As discussed earlier, stonewalling often occurs in a demand-withdraw interaction in a relationship. These types of interactions are also common in relationships where one person has an anxious attachment style and the other has an avoidant attachment style. There are four primary attachment styles: anxious, avoidant, secure, and disorganized. In the next section, I’ll discuss how the anxious and avoidant attachment styles, particularly when there is a romantic relationship involving the two, is much more susceptible to experiencing stonewalling.

Individuals with anxious attachment styles are often preoccupied with the relationship, crave intimacy and closeness, and are highly attuned to and responsive to their partner. People with anxious attachment styles can be highly anxious in relationships, having a significant fear of abandonment, and often using closeness and developing intimacy as a way to remedy their fears of being abandoned. While they want significant closeness, at the same time they are afraid of it because it leads to anxiety many times.

People who fall within an avoidant attachment style are often fearful of close intimate relationships, describe themselves as independent, and tend to view themselves in a very positive light. Although they may be fearful of close relationships and do things to avoid them, deep down they also deeply care for and want a close intimate relationship with a partner. Despite their yearning for an emotionally close partner, they have trouble allowing those to see them as vulnerable, avoid difficult conversations, and prefer their independence over close relationships. Neither of these attachment styles are inherently bad, but rather they are just different ways of interacting with others.

Although anxious and avoidant attachments are on opposite ends as far as what they want in a relationship as far as emotional closeness, they often find themselves together in an emotional or romantic relationship. Because of their opposing views, this has even been termed as the anxious avoidant trap. Within the anxious avoidant attachment trap, the anxiously attached partner finds themselves wanting closeness and emotional intimacy and asking for that emotional connection within the relationship. The anxious partner is always looking for a more emotional relationship and closeness in that relationship so they may even make a request or do things to become closer to their partner. In contrast, the avoidant attachment partner perceives the anxious partner’s attempts at achieving closeness as threatening to their independence. The avoidant attachment partner becomes uncomfortable with this level of emotional intimacy, finding that it triggers their need to be alone and have space. In response to this feeling, the avoidant attachment partner may withdraw, or stonewall, in a way to find their own space within the relationship. This then triggers the anxious partner’s need for emotional closeness and they may find a way to try and become closer to their partner again, resulting in their avoidant partner stonewalling further. Over time, the anxiously attached partner will also withdraw, paradoxically pulling the avoidantly attached partner back in.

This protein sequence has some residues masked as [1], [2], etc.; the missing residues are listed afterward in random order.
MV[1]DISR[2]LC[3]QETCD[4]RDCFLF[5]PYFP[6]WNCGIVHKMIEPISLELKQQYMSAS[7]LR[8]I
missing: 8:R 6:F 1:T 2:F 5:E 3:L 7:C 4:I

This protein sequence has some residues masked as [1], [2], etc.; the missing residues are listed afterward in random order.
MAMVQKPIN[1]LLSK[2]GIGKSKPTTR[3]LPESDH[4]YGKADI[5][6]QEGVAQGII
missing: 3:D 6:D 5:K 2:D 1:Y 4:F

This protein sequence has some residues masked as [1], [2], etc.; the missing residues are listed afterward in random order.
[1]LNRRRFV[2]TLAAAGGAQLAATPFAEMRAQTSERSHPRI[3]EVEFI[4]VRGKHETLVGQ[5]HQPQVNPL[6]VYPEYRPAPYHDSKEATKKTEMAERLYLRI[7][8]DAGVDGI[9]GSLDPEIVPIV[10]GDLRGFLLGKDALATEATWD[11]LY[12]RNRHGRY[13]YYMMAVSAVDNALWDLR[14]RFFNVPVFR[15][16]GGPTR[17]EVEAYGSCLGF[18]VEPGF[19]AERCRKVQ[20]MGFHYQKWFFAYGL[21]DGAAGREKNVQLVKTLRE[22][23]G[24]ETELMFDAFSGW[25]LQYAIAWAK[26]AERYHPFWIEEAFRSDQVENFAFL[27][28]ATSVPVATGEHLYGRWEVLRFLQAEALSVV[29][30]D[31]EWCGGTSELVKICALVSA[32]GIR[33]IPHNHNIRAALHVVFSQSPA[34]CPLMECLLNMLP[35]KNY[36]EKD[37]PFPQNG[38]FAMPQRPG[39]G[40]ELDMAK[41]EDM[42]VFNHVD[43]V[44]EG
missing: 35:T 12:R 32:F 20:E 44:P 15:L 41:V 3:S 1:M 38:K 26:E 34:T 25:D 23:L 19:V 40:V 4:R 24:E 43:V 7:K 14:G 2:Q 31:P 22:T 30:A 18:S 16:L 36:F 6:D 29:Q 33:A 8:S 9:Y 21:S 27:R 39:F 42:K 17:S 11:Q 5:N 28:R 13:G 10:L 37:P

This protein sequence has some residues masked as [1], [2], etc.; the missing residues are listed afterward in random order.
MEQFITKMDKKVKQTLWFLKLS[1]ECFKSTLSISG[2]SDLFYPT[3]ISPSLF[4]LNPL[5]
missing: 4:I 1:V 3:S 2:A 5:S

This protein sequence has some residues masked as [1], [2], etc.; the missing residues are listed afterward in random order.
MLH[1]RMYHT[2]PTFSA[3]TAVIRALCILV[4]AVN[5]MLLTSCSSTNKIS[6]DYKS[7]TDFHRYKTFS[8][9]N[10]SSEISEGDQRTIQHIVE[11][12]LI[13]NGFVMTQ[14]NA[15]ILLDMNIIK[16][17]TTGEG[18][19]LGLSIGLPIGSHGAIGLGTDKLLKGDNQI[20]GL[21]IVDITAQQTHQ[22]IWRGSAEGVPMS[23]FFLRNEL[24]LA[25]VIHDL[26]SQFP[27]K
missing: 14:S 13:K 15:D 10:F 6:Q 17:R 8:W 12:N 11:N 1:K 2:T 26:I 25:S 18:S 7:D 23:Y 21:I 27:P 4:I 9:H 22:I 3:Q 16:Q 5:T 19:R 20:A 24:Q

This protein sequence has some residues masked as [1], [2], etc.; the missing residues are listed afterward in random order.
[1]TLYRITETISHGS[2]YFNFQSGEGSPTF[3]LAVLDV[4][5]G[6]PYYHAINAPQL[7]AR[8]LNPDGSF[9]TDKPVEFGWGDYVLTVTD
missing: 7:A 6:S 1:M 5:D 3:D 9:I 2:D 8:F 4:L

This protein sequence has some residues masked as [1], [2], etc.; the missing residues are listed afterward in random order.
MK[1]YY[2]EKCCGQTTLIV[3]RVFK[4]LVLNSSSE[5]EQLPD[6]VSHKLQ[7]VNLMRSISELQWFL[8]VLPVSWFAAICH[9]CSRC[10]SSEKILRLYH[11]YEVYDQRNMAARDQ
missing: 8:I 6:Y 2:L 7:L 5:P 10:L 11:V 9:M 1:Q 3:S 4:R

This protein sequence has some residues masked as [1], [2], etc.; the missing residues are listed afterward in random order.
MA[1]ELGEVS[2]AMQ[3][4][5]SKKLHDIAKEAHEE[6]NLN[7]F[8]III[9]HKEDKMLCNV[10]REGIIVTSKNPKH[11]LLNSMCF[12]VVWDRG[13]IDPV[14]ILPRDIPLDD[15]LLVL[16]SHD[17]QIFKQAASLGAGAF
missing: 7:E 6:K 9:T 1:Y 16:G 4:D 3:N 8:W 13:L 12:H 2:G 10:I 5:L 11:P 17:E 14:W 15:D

This type of chase or trap can repeat itself over and over. At different times, each partner may withdraw from the relationship and stonewall the other partner. Each partner triggers the attachment style of the other, yet being triggered within the relationship often leads to each of the partners wanting to be closer to the other or continuing to be invested in the relationship. This may even happen on an unconscious level, with each partner unintentionally finding the amount of space that suits them best and makes them feel the best.

Stonewalling can realistically happen between partners with any attachment styles. However, if you are in a relationship where one partner has an anxious attachment style and the other has an avoidant attachment style, it can be much more common to have a partner engage in stonewalling. Overall, stonewalling can have a negative effect on any relationship. There are even some concerns that stonewalling is actually a type of abuse.

Is Stonewalling Abuse?

Stonewalling is emotionally painful and can be devastating. Whether or not it constitutes abuse within a relationship, depends on the specific situations and factors within your own relationship. Emotional abuse is a pattern of behavior in which one partner uses mean words, criticism, and controlling behaviors that belittle and impact the other partner’s self-esteem. Emotional abuse can be very subtle and hard to spot. Additionally, it can often grow over time by starting with a few critical comments that often lead to more and more changes and negative behavior in the future. If your partner is using stonewalling in addition to other manipulative tactics, such as gaslighting or criticism, it may be worth exploring your relationship with a therapist. In some cases, stonewalling can simply be a learned defense mechanism that your partner is working through and they don’t want it to have negative effects on you. In this case, it may be helpful for you and your partner to attend therapy together to come up with alternative ways of communicating during conflict. 

Effects of Stonewalling

When stonewalling does occur, it can have significant effects for all of those involved and within the relationship. Stonewalling can affect everyone within a relationship, as well as the relationship itself. Overall, stonewalling only has short-term positive effects for the person who is using the stonewalling. For the other person as well as the relationship, it has negative effects.

For the person who is doing the stonewalling, they are experiencing heightened physiological stress that leads them to stonewall in the first place. Since they are using stonewalling as a response to this discomfort, they are unable to truly express their emotions, feelings, and needs in a relationship. Even though in the short-term they may feel some relief from avoiding conflict, over time this avoidance will actually lead to more distress as conflict continues to pile up. This is again why people often continue to use stonewalling. It does have the positive effect of a short-term relief of anxiety-related to managing conflict which maintains the use of stonewalling for the person who is using stonewalling.